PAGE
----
The Edward Snowden Story - video

The Edward Snowden story led to the Guardian receiving the Pulitzer prize for public service. Watch Alan Rusbridger, Ewen MacAskill, Janine Gibson and Stuart Millar talk about how the story made the headlines

Sunday, March 1, 2015


FOR YEARS THE government has kept mum about its use of a powerful phone surveillance technology known as a stingray.

The Justice Department and local law enforcement agencies insist that the only reason for their secrecy is to prevent suspects from learning how the devices work and devising methods to thwart them.

But a court filing recently uncovered by the ACLU suggests another reason for the secrecy: the fact that stingrays can disrupt cellular service for any phone in their vicinity—not just targeted phones—as well as any other mobile devices that use the same cellular network for connectivity as the targeted phone.

Civil liberties groups have long asserted that stingrays are too invasive because they can sweep up data about every phone in their vicinity, not just targeted phones, and can interfere with their calls. Justice Department and local law enforcement agencies, however, have refused to confirm this or answer other questions about the tools.

But in the newly uncovered document (.pdf)—a warrant application requesting approval to use a stingray—FBI Special Agent Michael A. Scimeca disclosed the disruptive capability to a judge.


Big Brother 2.0: 160,000 Facebook pages are hacked a day

WikiLeaks, the National Security Agency, data mining — we all know Big Brother is watching. But few of us realize to what extent.

Some things you might not know: Your smart TV is probably watching you watch it. Your office photocopier is recording everything you duplicate. Your smartphone can identify you by the way you walk, the way you hold it, and may also be recording you. The app you downloaded has now siphoned your name, e-mail address and place of residence and reported back to its parent company.

The insecurity of the individual, however, has nothing on the insecurity of nations, diseases, global finance, air and space travel, traffic and power grids, police and fire departments, medical data, news organizations. There are no firewalls that can’t be breached.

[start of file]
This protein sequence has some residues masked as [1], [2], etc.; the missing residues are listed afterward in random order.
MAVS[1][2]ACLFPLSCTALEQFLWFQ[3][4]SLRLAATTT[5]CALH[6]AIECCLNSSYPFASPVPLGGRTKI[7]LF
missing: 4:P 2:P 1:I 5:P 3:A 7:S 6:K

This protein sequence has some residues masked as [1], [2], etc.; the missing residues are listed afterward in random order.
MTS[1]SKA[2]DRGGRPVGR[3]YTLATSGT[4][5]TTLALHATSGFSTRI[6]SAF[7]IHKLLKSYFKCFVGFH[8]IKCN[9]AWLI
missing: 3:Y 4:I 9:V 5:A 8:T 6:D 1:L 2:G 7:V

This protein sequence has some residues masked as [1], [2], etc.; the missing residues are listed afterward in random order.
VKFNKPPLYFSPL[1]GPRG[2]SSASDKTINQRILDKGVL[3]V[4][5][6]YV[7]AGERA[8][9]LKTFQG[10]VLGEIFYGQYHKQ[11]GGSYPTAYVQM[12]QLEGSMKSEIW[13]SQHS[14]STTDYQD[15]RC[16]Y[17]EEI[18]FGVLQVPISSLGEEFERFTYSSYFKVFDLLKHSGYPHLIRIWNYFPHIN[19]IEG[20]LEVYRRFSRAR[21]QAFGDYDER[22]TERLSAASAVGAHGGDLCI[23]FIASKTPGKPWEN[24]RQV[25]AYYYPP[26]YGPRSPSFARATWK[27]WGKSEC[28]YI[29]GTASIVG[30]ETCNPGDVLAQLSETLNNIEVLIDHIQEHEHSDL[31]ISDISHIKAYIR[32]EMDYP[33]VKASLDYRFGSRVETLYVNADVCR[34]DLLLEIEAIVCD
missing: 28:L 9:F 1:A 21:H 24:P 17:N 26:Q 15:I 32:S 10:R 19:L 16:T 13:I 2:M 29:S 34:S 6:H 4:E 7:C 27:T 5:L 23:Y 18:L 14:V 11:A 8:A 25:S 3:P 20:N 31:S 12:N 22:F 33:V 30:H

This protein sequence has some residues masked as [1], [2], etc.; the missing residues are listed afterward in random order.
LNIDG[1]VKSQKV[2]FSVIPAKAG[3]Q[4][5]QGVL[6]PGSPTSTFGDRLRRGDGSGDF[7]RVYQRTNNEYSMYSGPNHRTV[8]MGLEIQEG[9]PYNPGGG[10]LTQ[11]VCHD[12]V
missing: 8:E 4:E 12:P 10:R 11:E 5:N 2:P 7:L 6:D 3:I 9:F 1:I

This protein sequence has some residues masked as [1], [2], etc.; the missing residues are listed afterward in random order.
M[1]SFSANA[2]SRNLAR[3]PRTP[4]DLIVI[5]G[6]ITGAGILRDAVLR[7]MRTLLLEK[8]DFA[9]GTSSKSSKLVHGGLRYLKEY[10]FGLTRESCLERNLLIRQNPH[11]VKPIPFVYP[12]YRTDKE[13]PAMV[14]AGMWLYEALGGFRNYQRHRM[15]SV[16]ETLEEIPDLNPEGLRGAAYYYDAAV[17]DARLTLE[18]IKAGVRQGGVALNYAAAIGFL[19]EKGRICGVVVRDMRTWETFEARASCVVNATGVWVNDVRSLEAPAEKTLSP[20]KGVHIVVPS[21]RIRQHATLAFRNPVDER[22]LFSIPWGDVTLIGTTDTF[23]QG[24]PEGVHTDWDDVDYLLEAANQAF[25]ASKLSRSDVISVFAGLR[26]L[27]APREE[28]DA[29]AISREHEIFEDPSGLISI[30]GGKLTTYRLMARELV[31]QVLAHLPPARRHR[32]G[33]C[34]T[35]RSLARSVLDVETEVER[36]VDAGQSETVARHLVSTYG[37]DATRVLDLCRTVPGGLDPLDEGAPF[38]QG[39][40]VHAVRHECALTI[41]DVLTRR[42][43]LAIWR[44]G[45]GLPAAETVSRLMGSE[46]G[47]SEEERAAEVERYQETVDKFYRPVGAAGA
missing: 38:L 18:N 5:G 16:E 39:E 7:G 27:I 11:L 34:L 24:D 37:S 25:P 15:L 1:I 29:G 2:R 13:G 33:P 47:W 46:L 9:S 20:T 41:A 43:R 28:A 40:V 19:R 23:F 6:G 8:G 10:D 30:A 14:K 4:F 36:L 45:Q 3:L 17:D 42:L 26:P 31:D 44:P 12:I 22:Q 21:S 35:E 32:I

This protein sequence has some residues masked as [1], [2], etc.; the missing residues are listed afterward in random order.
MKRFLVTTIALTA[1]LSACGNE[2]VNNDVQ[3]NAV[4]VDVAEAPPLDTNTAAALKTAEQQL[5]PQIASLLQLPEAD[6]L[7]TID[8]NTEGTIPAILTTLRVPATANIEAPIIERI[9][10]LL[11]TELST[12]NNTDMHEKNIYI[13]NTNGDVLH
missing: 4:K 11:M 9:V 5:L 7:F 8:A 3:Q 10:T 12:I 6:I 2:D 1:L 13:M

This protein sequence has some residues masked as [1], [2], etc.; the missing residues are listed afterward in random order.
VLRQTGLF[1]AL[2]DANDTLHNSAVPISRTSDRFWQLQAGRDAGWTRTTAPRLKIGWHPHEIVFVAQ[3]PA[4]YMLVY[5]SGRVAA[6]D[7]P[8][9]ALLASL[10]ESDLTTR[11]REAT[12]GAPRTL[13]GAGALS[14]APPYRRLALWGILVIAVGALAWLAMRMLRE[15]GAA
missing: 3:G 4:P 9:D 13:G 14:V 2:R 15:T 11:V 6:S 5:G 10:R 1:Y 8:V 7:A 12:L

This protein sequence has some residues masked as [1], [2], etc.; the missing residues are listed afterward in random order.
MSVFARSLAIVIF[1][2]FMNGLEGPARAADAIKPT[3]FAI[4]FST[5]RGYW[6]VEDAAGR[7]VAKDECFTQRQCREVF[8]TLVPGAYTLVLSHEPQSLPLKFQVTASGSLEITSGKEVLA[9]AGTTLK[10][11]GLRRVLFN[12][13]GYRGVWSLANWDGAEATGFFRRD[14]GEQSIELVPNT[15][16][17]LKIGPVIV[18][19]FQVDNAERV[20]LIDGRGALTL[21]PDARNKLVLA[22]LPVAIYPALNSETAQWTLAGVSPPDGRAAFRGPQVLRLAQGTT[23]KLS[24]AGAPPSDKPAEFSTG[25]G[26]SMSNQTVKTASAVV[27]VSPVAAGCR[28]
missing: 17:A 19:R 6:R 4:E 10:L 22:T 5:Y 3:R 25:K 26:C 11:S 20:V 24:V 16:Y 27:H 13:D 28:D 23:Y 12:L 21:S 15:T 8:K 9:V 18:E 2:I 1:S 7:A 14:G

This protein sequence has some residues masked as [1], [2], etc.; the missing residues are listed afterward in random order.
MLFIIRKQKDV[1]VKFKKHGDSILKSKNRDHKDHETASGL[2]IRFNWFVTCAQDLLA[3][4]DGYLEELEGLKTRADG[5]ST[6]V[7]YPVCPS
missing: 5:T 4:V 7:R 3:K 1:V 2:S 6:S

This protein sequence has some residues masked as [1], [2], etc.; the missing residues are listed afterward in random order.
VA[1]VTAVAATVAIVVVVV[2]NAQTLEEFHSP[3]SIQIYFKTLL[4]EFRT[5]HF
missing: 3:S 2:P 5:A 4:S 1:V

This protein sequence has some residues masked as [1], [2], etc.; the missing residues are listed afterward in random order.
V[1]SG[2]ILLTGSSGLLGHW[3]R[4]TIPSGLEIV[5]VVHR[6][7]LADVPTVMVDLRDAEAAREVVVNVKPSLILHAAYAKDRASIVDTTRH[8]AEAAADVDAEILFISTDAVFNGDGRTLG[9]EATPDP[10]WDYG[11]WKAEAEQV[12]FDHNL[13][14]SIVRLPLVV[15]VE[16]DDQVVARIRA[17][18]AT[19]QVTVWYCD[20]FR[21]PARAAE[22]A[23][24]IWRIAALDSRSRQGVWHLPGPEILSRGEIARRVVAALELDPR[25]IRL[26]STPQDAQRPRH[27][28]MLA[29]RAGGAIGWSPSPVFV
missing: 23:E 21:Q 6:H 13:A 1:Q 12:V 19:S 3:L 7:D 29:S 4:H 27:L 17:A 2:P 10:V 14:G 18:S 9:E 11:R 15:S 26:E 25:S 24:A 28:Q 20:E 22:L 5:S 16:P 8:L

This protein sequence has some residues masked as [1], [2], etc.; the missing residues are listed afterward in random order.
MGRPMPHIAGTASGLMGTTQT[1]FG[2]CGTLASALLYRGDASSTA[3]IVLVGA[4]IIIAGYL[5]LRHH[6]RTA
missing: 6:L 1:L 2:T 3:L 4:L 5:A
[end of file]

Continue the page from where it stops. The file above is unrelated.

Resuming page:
In his new book, “Future Crimes: Everything is Connected, Everyone is Vulnerable and What We Can Do About It” (Doubleday), global-security expert Marc Goodman explores our existing and impending vulnerabilities, all while exhorting us to be aware to the point of paranoia.


NSA Bulk Telephony Metadata Program Reupped Until Parts Of The Patriot Act Potentially Sunset

In a post on its official Tumblr, the United States’ Office of the Director of National Intelligence noted that it sought and received a reauthorization of its telephony metadata program, authorized under Section 215 of the Patriot Act. The program collects metadata on phone calls, including those of United States citizens.

The reauthorization lasts until June 1, 2015.

Why that date? The NSA has your answer, ready-made:

The Government sought renewal of this authority to and including June 1, 2015 in order to align the expiration date of the requested order for this program with the June 1, 2015 sunset of Section 215 of the PATRIOT Act.

That is the reason I highlight the reauthorization — it’s the last freebie. Given that Section 215 is set to sunset, and will require an act of Congress to have its soul reborn, the intelligence community, and by extension the American government, is staring down the barrel of a tool that they might lose.


Documents Obtained by Judicial Watch Reveal Top Hillary Clinton Advisers Knew Immediately that Assault on Benghazi was Armed Attack

Judicial Watch announced today that on February 11, 2015, it uncovered documents from the U.S. Department of State revealing that top aides for then-Secretary of State Hillary Clinton, including her then-chief of staff Cheryl Mills, knew from the outset that the Benghazi mission compound was under attack by armed assailants tied to a terrorist group. The documents were produced as a result of a Freedom of Information Act lawsuit against the State Department (Judicial Watch v. U.S. Department of State ((No. 1:14-cv-01511). The documents make no reference to a spontaneous demonstration or Internet video, except in an official statement issued by Hillary Clinton.

“These emails leave no doubt that Hillary Clinton’s closest advisers knew the truth about the Benghazi attack from almost the moment it happened,” said Judicial Watch President Tom Fitton. “And it is inescapable that Secretary of State Hillary Clinton knowingly lied when she planted the false story about ‘inflammatory material being posted on the Internet.’ The contempt for the public’s right to know is evidenced not only in these documents but also in the fact that we had to file a lawsuit in federal court to obtain them. The Obama gang’s cover-up continues to unravel, despite its unlawful secrecy and continued slow-rolling of information. Congress, if it ever decides to do its job, cannot act soon enough to put Hillary Clinton, Cheryl Mills, and every other official in these emails under oath.”